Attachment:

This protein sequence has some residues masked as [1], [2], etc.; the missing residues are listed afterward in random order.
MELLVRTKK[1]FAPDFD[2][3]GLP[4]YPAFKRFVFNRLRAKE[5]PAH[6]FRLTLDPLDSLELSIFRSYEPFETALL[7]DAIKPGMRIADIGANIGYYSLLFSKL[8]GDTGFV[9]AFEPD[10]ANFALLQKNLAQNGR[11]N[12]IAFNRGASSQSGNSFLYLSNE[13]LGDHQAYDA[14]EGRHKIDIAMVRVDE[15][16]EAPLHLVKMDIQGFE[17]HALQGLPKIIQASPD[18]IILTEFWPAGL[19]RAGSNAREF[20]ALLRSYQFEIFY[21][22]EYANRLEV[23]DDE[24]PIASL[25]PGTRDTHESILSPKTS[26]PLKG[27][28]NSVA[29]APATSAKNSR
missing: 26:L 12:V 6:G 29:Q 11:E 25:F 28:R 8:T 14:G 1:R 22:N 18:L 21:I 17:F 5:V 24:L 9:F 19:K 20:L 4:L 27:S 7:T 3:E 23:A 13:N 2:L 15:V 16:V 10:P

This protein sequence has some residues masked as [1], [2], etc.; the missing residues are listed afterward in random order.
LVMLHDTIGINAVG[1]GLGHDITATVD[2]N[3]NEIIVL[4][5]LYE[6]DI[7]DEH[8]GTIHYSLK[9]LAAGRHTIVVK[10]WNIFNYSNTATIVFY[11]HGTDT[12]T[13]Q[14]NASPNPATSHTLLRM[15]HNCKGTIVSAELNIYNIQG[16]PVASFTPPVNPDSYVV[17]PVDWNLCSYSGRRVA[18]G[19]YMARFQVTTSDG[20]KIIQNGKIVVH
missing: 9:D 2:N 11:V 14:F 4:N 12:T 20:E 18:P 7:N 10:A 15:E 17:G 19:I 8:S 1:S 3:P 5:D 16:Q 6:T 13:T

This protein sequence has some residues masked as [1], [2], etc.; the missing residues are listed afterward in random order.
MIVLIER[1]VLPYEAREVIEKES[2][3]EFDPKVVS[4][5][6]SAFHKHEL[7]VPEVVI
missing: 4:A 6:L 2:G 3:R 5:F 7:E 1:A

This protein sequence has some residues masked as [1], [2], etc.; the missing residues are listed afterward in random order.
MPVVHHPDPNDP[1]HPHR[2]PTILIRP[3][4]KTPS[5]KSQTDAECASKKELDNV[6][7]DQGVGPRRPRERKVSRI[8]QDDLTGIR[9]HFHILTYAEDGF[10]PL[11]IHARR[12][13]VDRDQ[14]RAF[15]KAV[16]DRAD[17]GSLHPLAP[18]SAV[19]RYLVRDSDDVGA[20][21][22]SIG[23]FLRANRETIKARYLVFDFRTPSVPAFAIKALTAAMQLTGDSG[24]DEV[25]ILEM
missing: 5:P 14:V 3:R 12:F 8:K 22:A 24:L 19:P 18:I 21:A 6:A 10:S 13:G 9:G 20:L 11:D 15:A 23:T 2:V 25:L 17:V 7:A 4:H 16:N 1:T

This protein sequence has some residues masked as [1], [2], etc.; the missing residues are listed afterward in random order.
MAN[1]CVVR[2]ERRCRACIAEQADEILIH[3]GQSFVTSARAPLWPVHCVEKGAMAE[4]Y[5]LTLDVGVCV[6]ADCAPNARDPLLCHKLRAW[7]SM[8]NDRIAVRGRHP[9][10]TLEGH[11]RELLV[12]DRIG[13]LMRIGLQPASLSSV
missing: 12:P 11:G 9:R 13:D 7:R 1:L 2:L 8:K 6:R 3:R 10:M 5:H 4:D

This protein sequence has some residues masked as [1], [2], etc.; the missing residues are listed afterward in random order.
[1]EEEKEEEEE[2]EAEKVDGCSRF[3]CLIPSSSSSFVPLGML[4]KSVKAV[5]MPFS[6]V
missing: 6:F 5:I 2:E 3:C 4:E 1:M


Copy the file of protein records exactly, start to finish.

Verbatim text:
This protein sequence has some residues masked as [1], [2], etc.; the missing residues are listed afterward in random order.
MELLVRTKK[1]FAPDFD[2][3]GLP[4]YPAFKRFVFNRLRAKE[5]PAH[6]FRLTLDPLDSLELSIFRSYEPFETALL[7]DAIKPGMRIADIGANIGYYSLLFSKL[8]GDTGFV[9]AFEPD[10]ANFALLQKNLAQNGR[11]N[12]IAFNRGASSQSGNSFLYLSNE[13]LGDHQAYDA[14]EGRHKIDIAMVRVDE[15][16]EAPLHLVKMDIQGFE[17]HALQGLPKIIQASPD[18]IILTEFWPAGL[19]RAGSNAREF[20]ALLRSYQFEIFY[21][22]EYANRLEV[23]DDE[24]PIASL[25]PGTRDTHESILSPKTS[26]PLKG[27][28]NSVA[29]APATSAKNSR
missing: 26:L 12:V 6:G 29:Q 11:E 25:F 28:R 8:T 14:G 1:R 22:N 18:L 21:I 17:F 5:V 24:L 9:F 19:K 20:L 4:L 27:S 7:T 3:E 23:A 13:N 2:L 15:V 16:V 10:P

This protein sequence has some residues masked as [1], [2], etc.; the missing residues are listed afterward in random order.
LVMLHDTIGINAVG[1]GLGHDITATVD[2]N[3]NEIIVL[4][5]LYE[6]DI[7]DEH[8]GTIHYSLK[9]LAAGRHTIVVK[10]WNIFNYSNTATIVFY[11]HGTDT[12]T[13]Q[14]NASPNPATSHTLLRM[15]HNCKGTIVSAELNIYNIQG[16]PVASFTPPVNPDSYVV[17]PVDWNLCSYSGRRVA[18]G[19]YMARFQVTTSDG[20]KIIQNGKIVVH
missing: 9:D 2:N 11:V 14:F 4:N 12:T 20:E 18:P 7:N 10:A 15:E 17:G 19:I 8:S 1:S 3:P 5:D 16:Q 6:T 13:T

This protein sequence has some residues masked as [1], [2], etc.; the missing residues are listed afterward in random order.
MIVLIER[1]VLPYEAREVIEKES[2][3]EFDPKVVS[4][5][6]SAFHKHEL[7]VPEVVI
missing: 4:A 6:L 2:G 3:R 5:F 7:E 1:A

This protein sequence has some residues masked as [1], [2], etc.; the missing residues are listed afterward in random order.
MPVVHHPDPNDP[1]HPHR[2]PTILIRP[3][4]KTPS[5]KSQTDAECASKKELDNV[6][7]DQGVGPRRPRERKVSRI[8]QDDLTGIR[9]HFHILTYAEDGF[10]PL[11]IHARR[12][13]VDRDQ[14]RAF[15]KAV[16]DRAD[17]GSLHPLAP[18]SAV[19]RYLVRDSDDVGA[20][21][22]SIG[23]FLRANRETIKARYLVFDFRTPSVPAFAIKALTAAMQLTGDSG[24]DEV[25]ILEM
missing: 5:P 14:V 3:R 12:F 8:K 22:A 24:L 19:P 18:I 21:A 6:A 10:S 13:G 9:G 20:L 11:D 15:A 23:T 2:V 25:L 17:V 7:A 4:H 16:N 1:T

This protein sequence has some residues masked as [1], [2], etc.; the missing residues are listed afterward in random order.
MAN[1]CVVR[2]ERRCRACIAEQADEILIH[3]GQSFVTSARAPLWPVHCVEKGAMAE[4]Y[5]LTLDVGVCV[6]ADCAPNARDPLLCHKLRAW[7]SM[8]NDRIAVRGRHP[9][10]TLEGH[11]RELLV[12]DRIG[13]LMRIGLQPASLSSV
missing: 12:P 11:G 9:R 13:D 7:R 1:L 2:L 8:K 6:R 3:R 10:M 5:H 4:D

This protein sequence has some residues masked as [1], [2], etc.; the missing residues are listed afterward in random order.
[1]EEEKEEEEE[2]EAEKVDGCSRF[3]CLIPSSSSSFVPLGML[4]KSVKAV[5]MPFS[6]V
missing: 6:F 5:I 2:E 3:C 4:E 1:M